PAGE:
<meta http-equiv="Content-Type" content="text/html; charset=ISO-8859-1">

                Link to WPoison to thwart spambots:
                <a href="/moreinfo.whtml">More Info</a>
  <body text="#000000" bgcolor="#ffffff" link="#004000" vlink="#008000">
  <font face="verdana,lucida,helvetica,sans-serif">

  <div align=center> <img src=$(WebMakeTitle.png) ${IMGSIZE} alt="WebMake"></div>


  <!-- yes, it's that Mozilla black-border code again ;) -->
  <!-- stolen from www.mozilla.org via rc3.org -->
  <table border=0 cellpadding=0 cellspacing=0 width="100%">
  <tr><td BGCOLOR="#000000">
  <table border=0 cellspacing=4 cellpadding=4 width="100%">
  <tr><td BGCOLOR="#ffffff">
  <table border=0 cellspacing=4 cellpadding=4 width="100%">


<content name=footer format="text/html">

  <table width="98%"><tr><td valign=top>
  <a href=http://jmason.org/><img src=$(license_plate.jpg) ${IMGSIZE}
   alt="jm /at/ jmason /dot/ org"
   border=0 /></a><br>

  <td valign=top>
  <p><div align=right>
  <a href="http://webmake.taint.org/">
  <img src="http://webmake.taint.org/BuiltWithWebMake.png" 
  width="88" height="31" border="0" alt="Built With WebMake" /></a>

  <td valign=top>
  <p><div align=right>

  <font size=1>Hosted at<br />
  <a href="http://sourceforge.net/">
  <img src="http://sourceforge.net/sflogo.php?group_id=9734&type=1"
  width="88" height="31" border="0" alt="SourceForge" /></a>


  <font size=-6><a href="mailto:abanspam@taint.org"></a></font>
  <font size=-6><a href="mailto:zbanspam@taint.org"></a></font>

  <!-- some useful addresses for luncheon-meat reception.  do not
       send mail to any of these!

	<a href="mailto:zbanspam@taint.org">do not contact</a>
	<a href="mustin.jason@ctc-us.com">stop</a>
	<a href="mustin.jason@vsi-hq.com">stop</a>
	<a href="mustin.jason@qdata.ch">stop</a>
	<a href="mustin.jason@teleprint.ch">stop</a>
	<a href="mailto:webmake.taint.org@incoming.spamassassin.org">stop</a>


<!-- -------------------------------------------------------------------- -->

<content name=navbar format="text/html">
  <table width=100%>
  <td valign=top>
  <div align=left>
  <font size=2>
  <a href="$(index)">WebMake</a>:<br>
    <nobr><a href=http://webmake.taint.org/>home site</a></nobr>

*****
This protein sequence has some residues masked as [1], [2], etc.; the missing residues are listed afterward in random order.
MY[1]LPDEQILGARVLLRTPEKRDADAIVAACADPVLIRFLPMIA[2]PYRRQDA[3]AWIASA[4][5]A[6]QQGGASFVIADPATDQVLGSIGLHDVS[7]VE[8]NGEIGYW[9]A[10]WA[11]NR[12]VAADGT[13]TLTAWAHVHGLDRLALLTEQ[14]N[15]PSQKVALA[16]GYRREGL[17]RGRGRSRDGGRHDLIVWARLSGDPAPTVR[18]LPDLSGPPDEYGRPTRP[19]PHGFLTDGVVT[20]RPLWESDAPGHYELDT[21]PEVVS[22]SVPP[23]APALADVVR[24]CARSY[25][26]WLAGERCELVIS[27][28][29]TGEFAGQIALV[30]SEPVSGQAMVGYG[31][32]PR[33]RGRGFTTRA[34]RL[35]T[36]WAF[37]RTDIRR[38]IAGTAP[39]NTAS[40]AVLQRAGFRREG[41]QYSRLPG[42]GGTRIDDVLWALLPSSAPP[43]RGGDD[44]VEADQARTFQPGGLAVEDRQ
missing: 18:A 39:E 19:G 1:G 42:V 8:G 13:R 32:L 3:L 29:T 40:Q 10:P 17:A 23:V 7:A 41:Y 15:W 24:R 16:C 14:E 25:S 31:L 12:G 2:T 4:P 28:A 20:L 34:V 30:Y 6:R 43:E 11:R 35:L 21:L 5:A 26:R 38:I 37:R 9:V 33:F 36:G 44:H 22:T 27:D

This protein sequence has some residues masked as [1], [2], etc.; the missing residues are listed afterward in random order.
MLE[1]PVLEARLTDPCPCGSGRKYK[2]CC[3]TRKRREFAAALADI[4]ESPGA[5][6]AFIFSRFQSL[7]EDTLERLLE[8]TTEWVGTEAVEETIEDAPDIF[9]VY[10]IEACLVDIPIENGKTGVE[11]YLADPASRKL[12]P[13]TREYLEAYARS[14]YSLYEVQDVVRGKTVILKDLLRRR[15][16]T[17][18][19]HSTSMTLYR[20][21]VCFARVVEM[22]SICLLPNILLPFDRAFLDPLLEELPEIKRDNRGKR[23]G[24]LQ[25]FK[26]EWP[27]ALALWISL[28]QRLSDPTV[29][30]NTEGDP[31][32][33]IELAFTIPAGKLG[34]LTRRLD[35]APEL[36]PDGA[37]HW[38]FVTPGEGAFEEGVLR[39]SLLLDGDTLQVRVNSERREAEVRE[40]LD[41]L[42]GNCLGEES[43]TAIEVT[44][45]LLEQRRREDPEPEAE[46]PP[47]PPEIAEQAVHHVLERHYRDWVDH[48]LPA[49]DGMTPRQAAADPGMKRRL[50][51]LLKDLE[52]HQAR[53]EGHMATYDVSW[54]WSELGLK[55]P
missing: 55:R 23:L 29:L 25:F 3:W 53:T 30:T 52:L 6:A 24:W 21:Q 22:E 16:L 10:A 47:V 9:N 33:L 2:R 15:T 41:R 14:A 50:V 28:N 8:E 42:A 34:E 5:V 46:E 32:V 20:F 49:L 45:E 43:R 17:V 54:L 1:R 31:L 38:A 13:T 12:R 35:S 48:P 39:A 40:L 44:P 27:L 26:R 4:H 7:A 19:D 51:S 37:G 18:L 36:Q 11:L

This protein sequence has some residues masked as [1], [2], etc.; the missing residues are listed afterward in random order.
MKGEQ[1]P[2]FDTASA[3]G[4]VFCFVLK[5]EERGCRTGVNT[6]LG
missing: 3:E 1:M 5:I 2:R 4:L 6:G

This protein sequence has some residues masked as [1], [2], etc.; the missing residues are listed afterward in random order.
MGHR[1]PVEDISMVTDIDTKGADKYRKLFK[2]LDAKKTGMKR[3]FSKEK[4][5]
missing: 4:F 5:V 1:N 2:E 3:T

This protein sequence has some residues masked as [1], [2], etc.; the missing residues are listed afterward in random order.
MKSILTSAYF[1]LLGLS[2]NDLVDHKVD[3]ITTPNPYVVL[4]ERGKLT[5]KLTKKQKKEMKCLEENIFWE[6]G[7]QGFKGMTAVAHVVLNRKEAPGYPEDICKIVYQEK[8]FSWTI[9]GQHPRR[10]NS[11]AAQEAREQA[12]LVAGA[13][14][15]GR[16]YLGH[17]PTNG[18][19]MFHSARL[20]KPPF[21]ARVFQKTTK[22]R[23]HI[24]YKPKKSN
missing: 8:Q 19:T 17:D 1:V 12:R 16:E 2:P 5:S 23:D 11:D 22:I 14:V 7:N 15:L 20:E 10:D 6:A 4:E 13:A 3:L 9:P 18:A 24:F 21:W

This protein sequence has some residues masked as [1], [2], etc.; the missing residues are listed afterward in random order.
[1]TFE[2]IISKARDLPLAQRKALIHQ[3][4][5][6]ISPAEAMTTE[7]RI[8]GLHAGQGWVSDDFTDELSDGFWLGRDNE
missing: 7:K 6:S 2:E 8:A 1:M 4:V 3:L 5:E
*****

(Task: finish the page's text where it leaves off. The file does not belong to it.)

<nobr><a href=http://webmake.sourceforge.net/>mirror @ sourceforge</a></nobr>

  <td valign=top>
  <div align=right>
  <font size=2>
  [<a href="$(features)">Features</a>]
  [<a href="$(doc)">Documentation</a>]
  [<a href="$(downloads)">Download</a>]
  [<a href="$(sample)">Samples</a>]
  [<a href="$(lists)">Mailing Lists</a>]
  [<a href="$(hacking)">Hacking</a>]
  [<a href="$(TOP/)dist/doc/contributors.html">Contributors</a>]
  [<a href="$(TOP/)dist/Changes">Change Log</a>]
  [<a href="$(similar)">Similar Projects</a>]
  [<a href="$(admin)">Administrivia</a>]

<!-- -------------------------------------------------------------------- -->

<!-- support dumping .wmk, .html and .txt files in text format. -->

  sub wmk_to_text {
    my ($file) = @_;
    my $safe = '';
    open (IN, "<$file") or warn "cannot open $file";
    while (<IN>) {
      s/&/&amp;/g; s/</&lt;/g; s/>/&gt;/g; s/\$/&#36;/g;
      $safe .= $_;

    my $wmktags = '(?:content|template|contents|templates|media|out|for'.
    $safe =~ s/(\&lt;!--\s.*?\s--\&gt;)/<font color="#900000">$1<\/font>/gs;
    $safe =~ s/(\&lt;{\S+\s.*?\s}\&gt;)/<font color="#000090">$1<\/font>/gs;
    $safe =~ s/(\&lt;${wmktags}\b.*?\&gt;)/<font color="#008000">$1<\/font>/gis;
    $safe =~ s/(\&lt;\/${wmktags}\s*\&gt;)/<font color="#008000">$1<\/font>/gis;

    close IN; $safe;

<!-- and call it when these contents are referenced. -->

<content name=wmkfile.txt>
<{set title="This site's WebMake file"}>
<pre><{perl &wmk_to_text ("main.wmk"); }></pre>
<content name=docwmk.txt>
<{set title="The documentation's WebMake file"}>
<pre><{perl &wmk_to_text ("doc/documentation.wmk"); }></pre>
<content name=jmason.org.code.txt>
<{set title="jmason.org's WebMake file"}>
<pre><{perl &wmk_to_text ("/home/jm/jmason.org/main.wmk"); }></pre>
<content name=sitescooper.org.code.txt>
<{set title="sitescooper.org's WebMake file"}>
<pre><{perl &wmk_to_text ("/home/jm/sitescooper.org/main.wmk"); }></pre>

<content name=all_txt_files>
        # create a ${all_txt_files} variable containing the list
        # of all the text files we just loaded, with .txt extension.
        $_ = "";
        foreach my $pg (content_matching ("*.txt")) { $_ .= "$pg "; }

<!-- -------------------------------------------------------------------- -->

<!-- the outputs WebMake will produce -->

<for name="out" values="${all_files} wmkfile">
  <out file="${out}.html" name="${out}">${header}${${out}.txt}${footer}</out>


jm /at/ jmason /dot/ org

Hosted at